June 14 - Italians voted to scrap plans to revive nuclear power plans which have been on hold amid growing public concern over safety following the disaster at the Fukushima power plant in Japan. Hayley Platt reports.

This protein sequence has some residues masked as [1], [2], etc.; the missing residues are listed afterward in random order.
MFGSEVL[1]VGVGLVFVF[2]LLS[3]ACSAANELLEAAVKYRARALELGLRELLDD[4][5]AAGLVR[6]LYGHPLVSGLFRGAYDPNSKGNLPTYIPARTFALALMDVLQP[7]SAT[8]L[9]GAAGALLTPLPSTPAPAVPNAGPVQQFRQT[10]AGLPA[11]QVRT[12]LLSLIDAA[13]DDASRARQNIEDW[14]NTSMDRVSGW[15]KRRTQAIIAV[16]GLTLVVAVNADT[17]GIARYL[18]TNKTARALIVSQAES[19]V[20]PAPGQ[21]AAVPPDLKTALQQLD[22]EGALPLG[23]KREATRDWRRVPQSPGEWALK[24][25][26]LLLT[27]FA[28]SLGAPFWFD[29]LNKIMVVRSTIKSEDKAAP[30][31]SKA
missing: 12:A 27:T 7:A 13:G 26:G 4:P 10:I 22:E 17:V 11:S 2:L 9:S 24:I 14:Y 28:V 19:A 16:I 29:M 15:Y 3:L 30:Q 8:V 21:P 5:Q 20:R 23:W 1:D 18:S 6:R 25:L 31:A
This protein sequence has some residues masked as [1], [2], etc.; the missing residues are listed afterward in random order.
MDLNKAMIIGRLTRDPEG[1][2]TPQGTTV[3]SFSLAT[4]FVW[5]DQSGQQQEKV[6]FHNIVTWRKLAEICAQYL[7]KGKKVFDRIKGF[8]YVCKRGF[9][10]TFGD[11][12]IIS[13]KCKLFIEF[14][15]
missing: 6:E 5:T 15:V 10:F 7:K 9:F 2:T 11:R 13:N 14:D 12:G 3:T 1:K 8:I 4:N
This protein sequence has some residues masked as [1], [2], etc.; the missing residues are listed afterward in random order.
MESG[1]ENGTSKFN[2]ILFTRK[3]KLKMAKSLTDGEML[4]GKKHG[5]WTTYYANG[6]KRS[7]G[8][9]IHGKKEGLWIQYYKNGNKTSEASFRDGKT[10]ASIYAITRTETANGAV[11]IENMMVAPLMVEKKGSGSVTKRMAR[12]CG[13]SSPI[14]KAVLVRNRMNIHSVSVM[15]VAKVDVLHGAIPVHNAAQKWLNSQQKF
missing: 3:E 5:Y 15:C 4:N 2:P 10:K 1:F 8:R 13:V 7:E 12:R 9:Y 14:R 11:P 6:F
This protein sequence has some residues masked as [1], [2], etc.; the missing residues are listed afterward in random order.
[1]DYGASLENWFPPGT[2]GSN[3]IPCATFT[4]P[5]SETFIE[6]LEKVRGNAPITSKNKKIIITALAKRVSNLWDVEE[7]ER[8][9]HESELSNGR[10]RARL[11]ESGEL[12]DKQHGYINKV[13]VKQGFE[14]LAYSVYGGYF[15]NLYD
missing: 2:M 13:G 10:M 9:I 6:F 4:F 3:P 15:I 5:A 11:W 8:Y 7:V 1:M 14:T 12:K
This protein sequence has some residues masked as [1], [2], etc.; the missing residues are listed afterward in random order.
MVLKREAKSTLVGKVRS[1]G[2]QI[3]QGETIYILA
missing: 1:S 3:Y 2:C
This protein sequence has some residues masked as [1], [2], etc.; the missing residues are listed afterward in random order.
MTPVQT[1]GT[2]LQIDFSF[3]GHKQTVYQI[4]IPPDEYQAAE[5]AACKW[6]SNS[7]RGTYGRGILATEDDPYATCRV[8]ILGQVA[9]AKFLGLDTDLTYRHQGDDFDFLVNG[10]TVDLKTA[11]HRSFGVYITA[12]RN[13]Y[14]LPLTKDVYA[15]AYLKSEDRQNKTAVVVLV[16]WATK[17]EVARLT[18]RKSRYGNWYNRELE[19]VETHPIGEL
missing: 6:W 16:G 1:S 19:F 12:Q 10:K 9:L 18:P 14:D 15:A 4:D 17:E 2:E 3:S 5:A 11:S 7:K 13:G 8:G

The headlines said it all - Italians don't want to see the country's nuclear programme revived. An overwhelming majority turned out to vote in referendums on nuclear power, water privatisation and trial immunity for government ministers. The result - no to all. The biggest blow for Italian prime minister Silvio Berlusconi was the power issue. The country's nuclear energy program was stopped in 1987 and he was banking on reviving it to help the country's ailing economy. His centre-right government hoped to end the reliance on imported energy. But following the Fukushima disaster three month's ago the majority of Italians felt the risk was too great. SOUNDBITE: Guseppe Jacoboni, Rome resident, saying (Italian): "I think it was predictable. The sad thing for me was that it took an earthquake in Japan to convince Italians to go and vote using direct democracy." SOUNDBITE: Flavio Rellandini, Rome resident, saying (Italian): 'I am really happy, I mean twenty years ago we said the same thing against nuclear power. I just don''t understand why they spent all this money to reconfirm this" Italy's has one of the highest public deficits in the world and youth unemployment stands at 30 percent. Berlusconi is facing a sex scandal and three fraud trials. And he suffered crushing losses in last month's local elections. Professor James Walston is from the American University of Rome. SOUNDBITE: Professor James Walston, American University of Rome, saying (English): "He has been the centre of Italian politics for the last seventeen years. Any vote that Italians have taken over the last seventeen years has been on some way a vote on Berlusconi and this one is no exception." A confidence vote is being held in parliament on June 22. It will determine whether the 74-year old has enough support to serve until 2013 - the current date for the end of his term in office. Hayley Platt, Reuters.